|Generally safe avalanche conditions. Watch for unstable snow on isolated terrain features.
|Heightened avalanche conditions on specific terrain features. Evaluate snow and terrain carefully; identify features of concern.
|Dangerous avalanche conditions. Careful snowpack evaluation, cautious route-finding, and conservative decision-making essential.
|Very dangerous avalanche conditions. Travel in avalanche terrain not recommended.
|Extraordinarily dangerous avalanche conditions. Avoid all avalanche terrain.
|Likelihood of Avalanches
|Natural and human-triggered avalanches unlikely.
|Natural avalanches unlikely; human-triggered avalanches possible.
|Natural avalanches possible; human-triggered avalanches likely.
|Natural avalanches likely; human-triggered avalanches very likely.
|Natural and human-triggered avalanches certain.
|Avalanche Size and Distribution
|Small avalanches in isolated areas or extreme terrain.
|Small avalanches in specific areas; or large avalanches in isolated areas.
|Small avalanches in many areas; or large avalanches in specific areas; or very large avalanches in isolated areas.
|Large avalanches in many areas; or very large avalanches in specific areas.
|Very large avalanches in many areas.
|Size (D scale)
|Unlikely to bury a person
|Can bury a person
|Can destroy a house
|4 & 5
|Can destroy part or all of a village
Our main concern today is the lingering potential to trigger an avalanche 1-3’ deep on the layer of buried surface hoar and near-surface facets that were buried about two weeks ago. As we move further out from the last major loading event, these weak grain types are slowly gaining strength, becoming more stubborn and difficult to trigger. Although the likelihood for triggering these avalanches is decreasing, we still do not have the confidence to forget about this problem. The most likely place to run into trouble will be in terrain that has been recently wind-loaded, with relatively stiff snow sitting on top of relatively soft snow. It may also be a bit more sensitive on steep southerly aspects, where there are weak facets above and below a sun crust that formed earlier in the month. If you are trying to step out into steep terrain today, you can minimize your risk by being mindful of safe travel protocol:
Wind Slabs: Winds have shifted back to the northwest. With speeds expected to stay in the 5-15 mph range, we might see some smaller wind slabs forming today. Be on the lookout for signs of wind loading, and avoid steep slopes that are being actively loaded.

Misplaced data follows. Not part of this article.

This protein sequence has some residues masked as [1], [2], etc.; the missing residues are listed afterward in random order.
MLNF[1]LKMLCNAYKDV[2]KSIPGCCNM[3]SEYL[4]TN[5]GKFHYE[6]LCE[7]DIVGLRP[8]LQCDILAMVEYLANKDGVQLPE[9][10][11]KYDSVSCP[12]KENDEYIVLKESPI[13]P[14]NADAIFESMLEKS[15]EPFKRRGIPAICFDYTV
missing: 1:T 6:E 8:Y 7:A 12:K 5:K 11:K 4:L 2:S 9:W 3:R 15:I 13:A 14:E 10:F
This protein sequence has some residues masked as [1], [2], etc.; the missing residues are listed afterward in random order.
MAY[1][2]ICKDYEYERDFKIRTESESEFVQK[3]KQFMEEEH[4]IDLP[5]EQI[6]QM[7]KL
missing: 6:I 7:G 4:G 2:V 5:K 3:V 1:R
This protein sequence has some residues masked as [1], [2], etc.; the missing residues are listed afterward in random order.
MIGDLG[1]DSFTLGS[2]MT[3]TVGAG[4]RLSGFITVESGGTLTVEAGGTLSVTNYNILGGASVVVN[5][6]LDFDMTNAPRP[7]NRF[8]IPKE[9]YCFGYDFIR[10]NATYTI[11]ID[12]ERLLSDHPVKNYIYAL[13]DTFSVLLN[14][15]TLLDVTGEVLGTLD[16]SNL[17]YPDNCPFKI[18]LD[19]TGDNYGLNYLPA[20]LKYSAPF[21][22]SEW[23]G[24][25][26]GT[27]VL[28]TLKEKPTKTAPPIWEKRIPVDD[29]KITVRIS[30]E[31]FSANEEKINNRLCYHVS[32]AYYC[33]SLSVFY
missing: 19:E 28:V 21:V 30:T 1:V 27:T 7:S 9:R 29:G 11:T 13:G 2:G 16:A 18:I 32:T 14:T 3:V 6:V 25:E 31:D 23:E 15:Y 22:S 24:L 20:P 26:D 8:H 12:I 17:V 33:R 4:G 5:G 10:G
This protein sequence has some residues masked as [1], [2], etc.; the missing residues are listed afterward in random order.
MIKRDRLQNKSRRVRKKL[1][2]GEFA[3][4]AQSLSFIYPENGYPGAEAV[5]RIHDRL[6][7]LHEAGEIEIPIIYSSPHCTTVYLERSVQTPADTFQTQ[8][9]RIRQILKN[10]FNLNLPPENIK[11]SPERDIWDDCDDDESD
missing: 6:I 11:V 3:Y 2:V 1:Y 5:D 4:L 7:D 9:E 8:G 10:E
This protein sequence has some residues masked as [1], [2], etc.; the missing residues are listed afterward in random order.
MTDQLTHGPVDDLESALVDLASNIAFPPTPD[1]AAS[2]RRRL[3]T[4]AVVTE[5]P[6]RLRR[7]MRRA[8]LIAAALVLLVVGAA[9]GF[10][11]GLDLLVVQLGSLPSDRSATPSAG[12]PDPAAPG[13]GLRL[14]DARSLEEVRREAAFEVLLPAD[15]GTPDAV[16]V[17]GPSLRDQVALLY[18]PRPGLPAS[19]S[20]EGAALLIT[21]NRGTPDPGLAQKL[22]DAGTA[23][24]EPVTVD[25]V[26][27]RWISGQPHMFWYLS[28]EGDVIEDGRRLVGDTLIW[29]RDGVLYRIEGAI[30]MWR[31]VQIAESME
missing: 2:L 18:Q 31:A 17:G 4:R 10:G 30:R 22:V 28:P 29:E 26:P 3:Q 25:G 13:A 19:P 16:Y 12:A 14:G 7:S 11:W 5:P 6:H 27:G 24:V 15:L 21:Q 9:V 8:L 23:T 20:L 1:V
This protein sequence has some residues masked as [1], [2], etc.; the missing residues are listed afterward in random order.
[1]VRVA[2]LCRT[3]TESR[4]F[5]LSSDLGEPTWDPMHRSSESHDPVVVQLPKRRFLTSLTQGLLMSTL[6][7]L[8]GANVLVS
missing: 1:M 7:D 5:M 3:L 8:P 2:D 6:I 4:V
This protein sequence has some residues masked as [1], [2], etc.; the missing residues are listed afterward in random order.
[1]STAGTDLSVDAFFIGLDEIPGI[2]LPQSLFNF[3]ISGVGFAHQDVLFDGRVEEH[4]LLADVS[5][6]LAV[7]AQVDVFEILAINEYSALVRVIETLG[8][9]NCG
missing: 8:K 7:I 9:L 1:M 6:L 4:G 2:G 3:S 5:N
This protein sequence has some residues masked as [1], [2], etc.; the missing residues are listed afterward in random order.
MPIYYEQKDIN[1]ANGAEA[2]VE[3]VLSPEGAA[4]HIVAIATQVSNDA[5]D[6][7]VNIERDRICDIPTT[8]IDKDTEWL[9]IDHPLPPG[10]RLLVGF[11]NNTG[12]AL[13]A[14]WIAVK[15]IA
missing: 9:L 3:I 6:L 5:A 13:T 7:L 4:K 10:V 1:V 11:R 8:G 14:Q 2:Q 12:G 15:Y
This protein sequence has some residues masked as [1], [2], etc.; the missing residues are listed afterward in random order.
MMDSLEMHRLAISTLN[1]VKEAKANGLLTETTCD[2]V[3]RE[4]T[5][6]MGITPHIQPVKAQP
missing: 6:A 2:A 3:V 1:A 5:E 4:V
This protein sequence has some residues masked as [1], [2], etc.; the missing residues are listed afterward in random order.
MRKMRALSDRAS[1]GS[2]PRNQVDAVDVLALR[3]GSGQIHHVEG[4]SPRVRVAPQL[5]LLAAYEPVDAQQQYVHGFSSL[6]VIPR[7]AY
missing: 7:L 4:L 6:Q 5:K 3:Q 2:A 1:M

Sluffs: Steep slopes that have been sheltered from the wind have around a foot or more of loose snow sitting on top of firm surfaces. It will be easy to trigger dry loose avalanches today, and they can pick up enough volume and speed to carry a person. While it is unlikely they will be big enough to bury you, they can be dangerous if they drag you into terrain traps like cliffs, trees, rocks, or gullies.
Yesterday: Skies were cloudy with high temperatures in the low teens to upper 20’s F. Low temperatures were in the single digits to mid teens F, and all the way down to -8 F near Portage yesterday morning. Easterly winds were 5-15 mph at ridgetops with gusts to 33 mph. No precipitation was recorded.
Today: We are expecting mostly sunny skies as winds shift back to the northwest at 5-15 mph. High temperatures are expected in the upper teens to mid 20s F, with lows in the single digits to low teens F tonight. No precipitation is expected today.
Tomorrow: Winds are expected to be calm for most of the day, increasing slightly and shifting back to the east in the afternoon. Skies are expected to start out mostly sunny, with increasing cloud cover in the afternoon. High temperatures are expected to be in the upper teens to mid 20s F, and no precipitation is expected.
PRECIPITATION 24-hour data (6am – 6am)
|Temp Avg (F)
|Snow Depth (in)
|Center Ridge (1880′)
|Summit Lake (1400′)
|Alyeska Mid (1700′)
RIDGETOP 24-hour data (6am – 6am)
|Temp Avg (F)
|Wind Avg (mph)
|Wind Gust (mph)
|Seattle Ridge (2400′)
|Observation: Kickstep NE Bowl
|Observation: TinCan Backdoor/ Center Ridge
|AAS L1 Turnagain
|Avalanche: Lynx Creek
|Observation: Turnagain, Seattle, Mt Ascension
|Silverton Mountain Guides
|Observation: Tincan Trees
|Dalpes/Thamm/ Schauer Forecaster
|Observation: Seward Highway across from Johnson Pass TH
|Avalanche: Base of Seattle Ridge
|Troy Tempel, Thomas Lees, .Josh Bollaert, Damian Naquin
|Observation: Lynx creek